“I’m thinking we’ve got to get some more innings out of the starters,” said David Ross of his thinking in the fourth inning, per NBCSC. “I can’t in a down game run to the guys that are going to be the back end when we’re winning. When we’re tied or ahead it’s a little easier to go to the guys that have had success. We’ve ridden them pretty hard when we’ve had the lead. Putting extra miles on them in a 162-game season when we’ve already ridden them pretty hard, doesn’t make a lot of sense …. Some days you’ve got to just let some guys try to figure it out and hope for the best, to be honest with you.”
Ross seems to be saying that, at 3-1, and with the Mets having to go to their bullpen in the 4th inning, the game was already over, barring some miracle. So, no sense in using someone else for the 4th inning, and instead the better strategy was to “hope for the best” from Stock, a guy who threw four straight extremely wild pitches to open the inning, and had seen his velocity crater. In a two-run game that deGrom had just left after three innings.
Let me offer some agreement: it wouldn’t have made sense to go to, say, Ryan Tepera there in the 4th inning. Agreed. That’s definitely a “long haul” consideration. But there’s a huge gap between “go to their setup men in the 4th inning” and “let a minor league reliever who has zero control and has lost velocity just eat it.”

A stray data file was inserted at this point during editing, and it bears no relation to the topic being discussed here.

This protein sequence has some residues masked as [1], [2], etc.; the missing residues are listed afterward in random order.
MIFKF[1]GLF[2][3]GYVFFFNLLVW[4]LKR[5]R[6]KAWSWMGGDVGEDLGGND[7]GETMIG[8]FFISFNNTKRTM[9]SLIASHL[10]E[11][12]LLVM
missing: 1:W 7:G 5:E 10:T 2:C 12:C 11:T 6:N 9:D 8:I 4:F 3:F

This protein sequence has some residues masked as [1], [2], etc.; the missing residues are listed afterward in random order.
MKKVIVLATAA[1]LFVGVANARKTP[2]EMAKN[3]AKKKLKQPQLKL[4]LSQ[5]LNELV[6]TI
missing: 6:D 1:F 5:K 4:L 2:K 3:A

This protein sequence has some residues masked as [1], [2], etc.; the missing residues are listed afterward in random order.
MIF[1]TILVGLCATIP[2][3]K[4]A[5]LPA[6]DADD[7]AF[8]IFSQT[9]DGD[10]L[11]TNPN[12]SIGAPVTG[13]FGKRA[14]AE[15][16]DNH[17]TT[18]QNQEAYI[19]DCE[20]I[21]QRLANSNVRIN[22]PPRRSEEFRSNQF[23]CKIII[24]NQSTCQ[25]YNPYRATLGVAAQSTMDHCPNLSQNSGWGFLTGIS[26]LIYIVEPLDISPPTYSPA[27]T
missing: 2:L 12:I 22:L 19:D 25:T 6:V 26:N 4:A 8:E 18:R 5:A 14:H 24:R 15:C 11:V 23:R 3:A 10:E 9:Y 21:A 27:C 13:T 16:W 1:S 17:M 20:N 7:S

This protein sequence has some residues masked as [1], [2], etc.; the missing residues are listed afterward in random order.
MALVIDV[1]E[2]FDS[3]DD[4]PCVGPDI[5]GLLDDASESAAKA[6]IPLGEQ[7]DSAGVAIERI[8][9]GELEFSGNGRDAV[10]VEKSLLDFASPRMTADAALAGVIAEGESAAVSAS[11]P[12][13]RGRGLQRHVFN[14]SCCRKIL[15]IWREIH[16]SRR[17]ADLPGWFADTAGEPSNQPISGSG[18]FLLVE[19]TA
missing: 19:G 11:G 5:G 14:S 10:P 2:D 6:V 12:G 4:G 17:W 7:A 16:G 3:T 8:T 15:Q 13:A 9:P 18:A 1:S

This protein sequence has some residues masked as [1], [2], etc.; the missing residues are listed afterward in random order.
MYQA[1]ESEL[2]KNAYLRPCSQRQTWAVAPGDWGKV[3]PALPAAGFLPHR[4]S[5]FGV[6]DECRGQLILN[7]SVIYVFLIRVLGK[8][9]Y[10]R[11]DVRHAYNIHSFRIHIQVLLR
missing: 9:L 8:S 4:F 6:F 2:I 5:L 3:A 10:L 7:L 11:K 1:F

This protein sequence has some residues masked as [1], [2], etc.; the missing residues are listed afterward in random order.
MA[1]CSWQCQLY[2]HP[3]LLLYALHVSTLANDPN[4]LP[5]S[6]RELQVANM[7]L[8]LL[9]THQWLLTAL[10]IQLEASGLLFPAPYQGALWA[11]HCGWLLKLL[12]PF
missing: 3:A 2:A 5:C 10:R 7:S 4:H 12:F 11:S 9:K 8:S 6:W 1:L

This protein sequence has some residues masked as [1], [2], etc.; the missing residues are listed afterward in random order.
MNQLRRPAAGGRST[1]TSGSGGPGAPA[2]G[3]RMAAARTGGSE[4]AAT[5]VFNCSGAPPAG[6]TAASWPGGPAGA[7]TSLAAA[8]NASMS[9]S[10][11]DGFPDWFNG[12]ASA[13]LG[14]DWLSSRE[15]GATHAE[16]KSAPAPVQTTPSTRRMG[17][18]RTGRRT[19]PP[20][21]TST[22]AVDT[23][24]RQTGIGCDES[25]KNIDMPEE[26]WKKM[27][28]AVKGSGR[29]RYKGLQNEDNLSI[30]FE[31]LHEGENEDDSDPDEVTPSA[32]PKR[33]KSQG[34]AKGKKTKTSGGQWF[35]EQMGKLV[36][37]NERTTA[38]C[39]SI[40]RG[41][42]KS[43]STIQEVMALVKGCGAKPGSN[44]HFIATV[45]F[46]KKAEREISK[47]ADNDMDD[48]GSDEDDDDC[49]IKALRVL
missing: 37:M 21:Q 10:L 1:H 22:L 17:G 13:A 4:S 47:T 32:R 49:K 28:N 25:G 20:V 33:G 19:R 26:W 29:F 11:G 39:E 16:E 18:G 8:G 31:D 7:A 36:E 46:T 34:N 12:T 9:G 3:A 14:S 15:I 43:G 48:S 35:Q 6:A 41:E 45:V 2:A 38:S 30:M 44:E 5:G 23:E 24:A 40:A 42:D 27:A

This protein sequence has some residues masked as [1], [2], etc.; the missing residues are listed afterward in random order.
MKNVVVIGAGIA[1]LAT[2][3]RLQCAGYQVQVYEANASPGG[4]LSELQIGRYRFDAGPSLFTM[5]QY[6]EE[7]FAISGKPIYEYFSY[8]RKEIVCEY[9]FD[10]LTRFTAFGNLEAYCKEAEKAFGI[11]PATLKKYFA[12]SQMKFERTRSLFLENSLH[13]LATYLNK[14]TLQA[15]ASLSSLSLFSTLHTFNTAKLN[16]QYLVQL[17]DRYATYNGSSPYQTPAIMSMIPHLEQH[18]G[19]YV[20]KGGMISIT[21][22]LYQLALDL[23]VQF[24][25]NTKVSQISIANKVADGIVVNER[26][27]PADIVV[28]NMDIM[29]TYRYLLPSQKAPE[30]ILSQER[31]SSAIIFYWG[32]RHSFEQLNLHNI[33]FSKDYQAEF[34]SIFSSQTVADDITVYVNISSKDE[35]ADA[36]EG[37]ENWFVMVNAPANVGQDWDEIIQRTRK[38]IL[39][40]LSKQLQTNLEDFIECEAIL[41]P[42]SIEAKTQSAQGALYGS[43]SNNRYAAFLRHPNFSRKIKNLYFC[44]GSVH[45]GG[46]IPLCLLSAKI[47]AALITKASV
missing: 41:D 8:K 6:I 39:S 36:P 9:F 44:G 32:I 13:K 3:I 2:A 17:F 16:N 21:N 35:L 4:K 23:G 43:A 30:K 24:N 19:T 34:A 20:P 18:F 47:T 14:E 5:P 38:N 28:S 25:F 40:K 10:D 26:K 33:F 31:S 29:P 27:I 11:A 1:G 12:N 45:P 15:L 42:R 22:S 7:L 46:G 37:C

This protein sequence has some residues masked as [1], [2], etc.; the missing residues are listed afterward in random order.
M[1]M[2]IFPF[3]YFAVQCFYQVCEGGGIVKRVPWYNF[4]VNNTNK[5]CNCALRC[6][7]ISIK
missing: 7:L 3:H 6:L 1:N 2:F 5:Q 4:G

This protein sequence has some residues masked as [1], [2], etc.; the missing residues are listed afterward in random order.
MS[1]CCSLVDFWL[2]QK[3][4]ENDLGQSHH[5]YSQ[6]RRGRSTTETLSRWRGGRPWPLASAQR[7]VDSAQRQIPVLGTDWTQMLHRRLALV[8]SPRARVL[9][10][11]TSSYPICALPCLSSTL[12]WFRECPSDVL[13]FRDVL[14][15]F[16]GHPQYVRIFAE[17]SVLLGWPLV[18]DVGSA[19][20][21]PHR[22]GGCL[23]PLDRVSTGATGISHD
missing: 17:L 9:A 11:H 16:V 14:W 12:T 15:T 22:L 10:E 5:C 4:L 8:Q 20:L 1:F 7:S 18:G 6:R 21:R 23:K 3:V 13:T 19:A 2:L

So let’s talk about that. What was actually available to Ross in that moment? I know the bullpen has been heavily used this year, but I’m not sure I would say they were overly taxed recently. Here are your reliever situations as of last night:
⇒ Cory Abbott had thrown 6.0 innings three days earlier, but was called up to back-fill and ultimately threw two innings.
⇒ Andrew Chafin hadn’t pitched in four days, and just once in the past week.
⇒ Ryan Tepera hadn’t pitched in three days, and just twice in the past week.
⇒ Tommy Nance hadn’t pitched the night before, and was ultimately able to throw two innings.
⇒ Dan Winkler had pitched the night before, but that was his first appearance in three days.
⇒ Keegan Thompson had pitched two innings the night before and was probably down, but that appearance was his first in five days.
⇒ Rex Brothers had pitched two nights in a row, and was down, ideally.
⇒ Craig Kimbrel hadn’t pitched in three days, but had pitched every game in that Cardinals series. Him being down until a late-game situation, tied or ahead, is fine by me.